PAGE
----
Everyone knows that one person who knows everyone. If you want to learn gardening, they have a contact. A job in finance, check. A voiceover artist to coach you in starting your new podcast? Easy. But how do your peers know so many people, and how do they organize them?!
Learn about the art of being a connector (and what that even means), and what responsibilities and cautions come with it. You’ll also learn how to realize the network you already have and do the right thing with it. While this isn’t a class to learn about good networking practices in the traditional sense, you will leave with a better sense of the nuances of connecting meaningfully.
This class is perfect for people with a genuine interest in learning the art of using a Rolodex of contacts wisely, and for those who just want to appreciate how the magic happens. A willingness to participate in brainstorming and groupwork with an open mind is a must. Please don’t sign up if your primary goal is to get 14 other business cards to add to your collection… even though that very well might happen!
Sign up for this one session class on Monday, April 16, and/or share with friends who might be interested. My other class on grantwriting is full, but you can put your name on the waitlist and/or watch for me to teach it again!
[note: As of 1:30pm today, the class has sold out. Put your name on the waitlist or hope I teach it again! Don’t forget I do private consulting too; email me for rates. Thanks to all who helped to share the class!]
Thinking about “Networking”
My friend Alisha thinks very similarly to how I do about “networking,” and she just wrote a great post about it. Here’s an excerpt describing what networking should be and what a lot of people try to make it:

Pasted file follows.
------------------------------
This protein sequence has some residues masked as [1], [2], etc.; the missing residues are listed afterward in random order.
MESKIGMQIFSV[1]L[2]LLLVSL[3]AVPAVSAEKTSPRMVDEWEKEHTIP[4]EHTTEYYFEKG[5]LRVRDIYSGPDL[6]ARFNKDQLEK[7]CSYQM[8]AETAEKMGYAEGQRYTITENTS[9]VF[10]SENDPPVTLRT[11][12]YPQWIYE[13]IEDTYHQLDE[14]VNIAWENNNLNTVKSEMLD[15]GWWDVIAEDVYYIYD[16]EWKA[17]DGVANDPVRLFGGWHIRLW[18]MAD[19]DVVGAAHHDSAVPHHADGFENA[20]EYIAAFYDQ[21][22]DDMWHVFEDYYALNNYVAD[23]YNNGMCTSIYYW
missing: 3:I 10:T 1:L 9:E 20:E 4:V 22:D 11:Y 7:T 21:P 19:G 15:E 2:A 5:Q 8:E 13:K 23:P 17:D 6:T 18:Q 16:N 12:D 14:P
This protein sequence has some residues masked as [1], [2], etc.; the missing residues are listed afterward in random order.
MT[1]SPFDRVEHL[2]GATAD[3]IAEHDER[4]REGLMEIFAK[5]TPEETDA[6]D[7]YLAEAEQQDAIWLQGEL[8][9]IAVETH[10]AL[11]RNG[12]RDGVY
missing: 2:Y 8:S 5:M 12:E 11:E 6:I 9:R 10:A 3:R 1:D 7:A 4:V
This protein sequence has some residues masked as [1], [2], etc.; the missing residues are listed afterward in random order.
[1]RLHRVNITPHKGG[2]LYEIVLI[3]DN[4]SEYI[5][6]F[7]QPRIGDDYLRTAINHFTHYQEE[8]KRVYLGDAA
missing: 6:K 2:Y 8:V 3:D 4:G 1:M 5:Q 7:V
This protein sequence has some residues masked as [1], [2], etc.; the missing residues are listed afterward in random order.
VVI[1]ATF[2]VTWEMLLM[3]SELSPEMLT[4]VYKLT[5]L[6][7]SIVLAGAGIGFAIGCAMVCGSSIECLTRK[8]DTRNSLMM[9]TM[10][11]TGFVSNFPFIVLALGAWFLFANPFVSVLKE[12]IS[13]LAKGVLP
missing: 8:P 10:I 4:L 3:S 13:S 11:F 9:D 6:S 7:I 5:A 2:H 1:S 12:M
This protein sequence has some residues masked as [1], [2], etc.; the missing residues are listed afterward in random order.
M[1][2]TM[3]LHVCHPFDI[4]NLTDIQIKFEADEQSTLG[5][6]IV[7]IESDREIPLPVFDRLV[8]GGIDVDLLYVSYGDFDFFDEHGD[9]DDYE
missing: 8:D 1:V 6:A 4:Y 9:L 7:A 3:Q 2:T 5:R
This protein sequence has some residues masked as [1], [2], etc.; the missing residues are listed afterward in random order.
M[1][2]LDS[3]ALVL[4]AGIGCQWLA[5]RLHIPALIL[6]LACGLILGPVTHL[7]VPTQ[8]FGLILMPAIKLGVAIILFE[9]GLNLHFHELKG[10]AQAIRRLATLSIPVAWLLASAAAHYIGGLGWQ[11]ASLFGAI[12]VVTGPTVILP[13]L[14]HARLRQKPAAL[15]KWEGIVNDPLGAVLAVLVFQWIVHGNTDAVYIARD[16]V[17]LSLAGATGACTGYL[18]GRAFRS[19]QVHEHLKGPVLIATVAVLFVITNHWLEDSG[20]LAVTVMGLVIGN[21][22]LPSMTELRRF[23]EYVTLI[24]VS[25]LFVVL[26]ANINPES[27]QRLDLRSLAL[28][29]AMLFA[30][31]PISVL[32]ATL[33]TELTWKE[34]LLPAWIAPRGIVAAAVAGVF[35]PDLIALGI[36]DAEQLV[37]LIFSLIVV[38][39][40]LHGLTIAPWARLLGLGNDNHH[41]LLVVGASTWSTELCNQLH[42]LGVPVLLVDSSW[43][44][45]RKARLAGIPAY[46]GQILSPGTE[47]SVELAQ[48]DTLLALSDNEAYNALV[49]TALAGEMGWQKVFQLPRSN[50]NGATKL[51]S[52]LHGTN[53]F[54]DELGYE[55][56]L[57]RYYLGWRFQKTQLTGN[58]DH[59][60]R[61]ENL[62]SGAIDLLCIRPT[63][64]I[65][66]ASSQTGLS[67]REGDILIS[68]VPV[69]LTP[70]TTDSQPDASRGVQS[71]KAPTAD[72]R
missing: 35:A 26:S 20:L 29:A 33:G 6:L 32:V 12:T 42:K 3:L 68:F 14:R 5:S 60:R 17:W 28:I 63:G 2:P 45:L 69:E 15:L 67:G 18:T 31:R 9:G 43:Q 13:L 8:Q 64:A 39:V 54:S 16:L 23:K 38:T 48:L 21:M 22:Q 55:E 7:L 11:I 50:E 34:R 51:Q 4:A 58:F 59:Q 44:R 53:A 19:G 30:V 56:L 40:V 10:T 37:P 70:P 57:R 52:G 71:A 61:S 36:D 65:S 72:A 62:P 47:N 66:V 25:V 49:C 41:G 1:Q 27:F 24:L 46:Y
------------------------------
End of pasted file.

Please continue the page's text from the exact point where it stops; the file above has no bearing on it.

What is networking, even? To be honest, I hate the term. Networking to me is a couple of things:
- connecting people through genuinely exciting ideas
- being social and attending social gatherings
- fostering meaningful discussion
- building a community of friends, peers, and leaders who will shape your goals
- helping people help you achieve said goals
Networking is not the following, if you ask me:
- blindly handing out business cards
- steering conversations to be self-promotional
- upselling your skills or expertise
- faking your role in your industry
- talking buzzwords and schemes to make yourself look good
- stalking social media users online
- going to happy hour meetups all the time to score free food & drinks
As with anything else, there are rules to building your network and sharing it with others. The rest of the post gives some good pointers for not ruining the network you are constantly building.
This is what I do. I should probably bring it to some sort of scale someday. If you need connecting, I’m your girl.
[That statement alone is the downside of being a connector; we exhaust ourselves with completely sincere offers and then all of the requests and ideas come at once. But I’ve accepted that and love it anyway.]